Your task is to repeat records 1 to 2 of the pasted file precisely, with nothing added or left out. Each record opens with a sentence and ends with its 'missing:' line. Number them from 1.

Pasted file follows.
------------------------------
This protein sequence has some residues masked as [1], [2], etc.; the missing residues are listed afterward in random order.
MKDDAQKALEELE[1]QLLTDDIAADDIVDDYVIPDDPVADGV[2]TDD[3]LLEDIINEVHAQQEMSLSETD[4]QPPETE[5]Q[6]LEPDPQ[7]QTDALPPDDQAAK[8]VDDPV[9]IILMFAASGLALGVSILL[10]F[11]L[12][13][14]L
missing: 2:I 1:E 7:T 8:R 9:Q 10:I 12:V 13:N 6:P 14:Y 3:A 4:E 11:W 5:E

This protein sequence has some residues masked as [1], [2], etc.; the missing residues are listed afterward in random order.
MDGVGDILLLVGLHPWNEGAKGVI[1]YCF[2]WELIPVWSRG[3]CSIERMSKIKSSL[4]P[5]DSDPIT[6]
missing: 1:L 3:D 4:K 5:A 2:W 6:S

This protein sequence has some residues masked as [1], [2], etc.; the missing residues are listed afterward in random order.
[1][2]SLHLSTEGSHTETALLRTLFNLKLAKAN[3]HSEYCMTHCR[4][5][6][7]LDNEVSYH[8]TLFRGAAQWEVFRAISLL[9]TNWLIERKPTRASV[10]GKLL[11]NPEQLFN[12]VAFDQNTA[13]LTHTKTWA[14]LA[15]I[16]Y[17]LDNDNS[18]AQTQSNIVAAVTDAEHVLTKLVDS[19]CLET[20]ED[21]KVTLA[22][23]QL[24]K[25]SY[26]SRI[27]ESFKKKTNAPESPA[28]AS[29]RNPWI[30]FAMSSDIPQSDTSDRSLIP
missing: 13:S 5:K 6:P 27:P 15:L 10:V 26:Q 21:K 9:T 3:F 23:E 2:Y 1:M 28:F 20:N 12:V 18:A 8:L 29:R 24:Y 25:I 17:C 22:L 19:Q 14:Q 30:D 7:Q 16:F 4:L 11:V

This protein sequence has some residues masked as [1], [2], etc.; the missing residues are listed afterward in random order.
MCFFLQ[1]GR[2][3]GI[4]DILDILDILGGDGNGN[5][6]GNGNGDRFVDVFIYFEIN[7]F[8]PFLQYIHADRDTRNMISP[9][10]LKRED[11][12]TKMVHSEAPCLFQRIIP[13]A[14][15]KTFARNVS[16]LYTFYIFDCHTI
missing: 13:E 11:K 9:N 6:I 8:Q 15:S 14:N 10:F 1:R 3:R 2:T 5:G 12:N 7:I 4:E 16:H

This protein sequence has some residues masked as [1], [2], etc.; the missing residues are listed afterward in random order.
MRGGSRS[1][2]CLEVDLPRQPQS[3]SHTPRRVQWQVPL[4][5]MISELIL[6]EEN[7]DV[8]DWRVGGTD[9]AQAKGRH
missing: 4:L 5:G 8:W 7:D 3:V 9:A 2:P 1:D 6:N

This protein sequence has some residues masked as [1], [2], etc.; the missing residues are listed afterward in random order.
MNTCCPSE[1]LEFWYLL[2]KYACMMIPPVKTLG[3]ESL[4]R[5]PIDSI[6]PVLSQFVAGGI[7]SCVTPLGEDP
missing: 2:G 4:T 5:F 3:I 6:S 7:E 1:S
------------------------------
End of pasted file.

This protein sequence has some residues masked as [1], [2], etc.; the missing residues are listed afterward in random order.
MKDDAQKALEELE[1]QLLTDDIAADDIVDDYVIPDDPVADGV[2]TDD[3]LLEDIINEVHAQQEMSLSETD[4]QPPETE[5]Q[6]LEPDPQ[7]QTDALPPDDQAAK[8]VDDPV[9]IILMFAASGLALGVSILL[10]F[11]L[12][13][14]L
missing: 2:I 1:E 7:T 8:R 9:Q 10:I 12:V 13:N 6:P 14:Y 3:A 4:E 11:W 5:E

This protein sequence has some residues masked as [1], [2], etc.; the missing residues are listed afterward in random order.
MDGVGDILLLVGLHPWNEGAKGVI[1]YCF[2]WELIPVWSRG[3]CSIERMSKIKSSL[4]P[5]DSDPIT[6]
missing: 1:L 3:D 4:K 5:A 2:W 6:S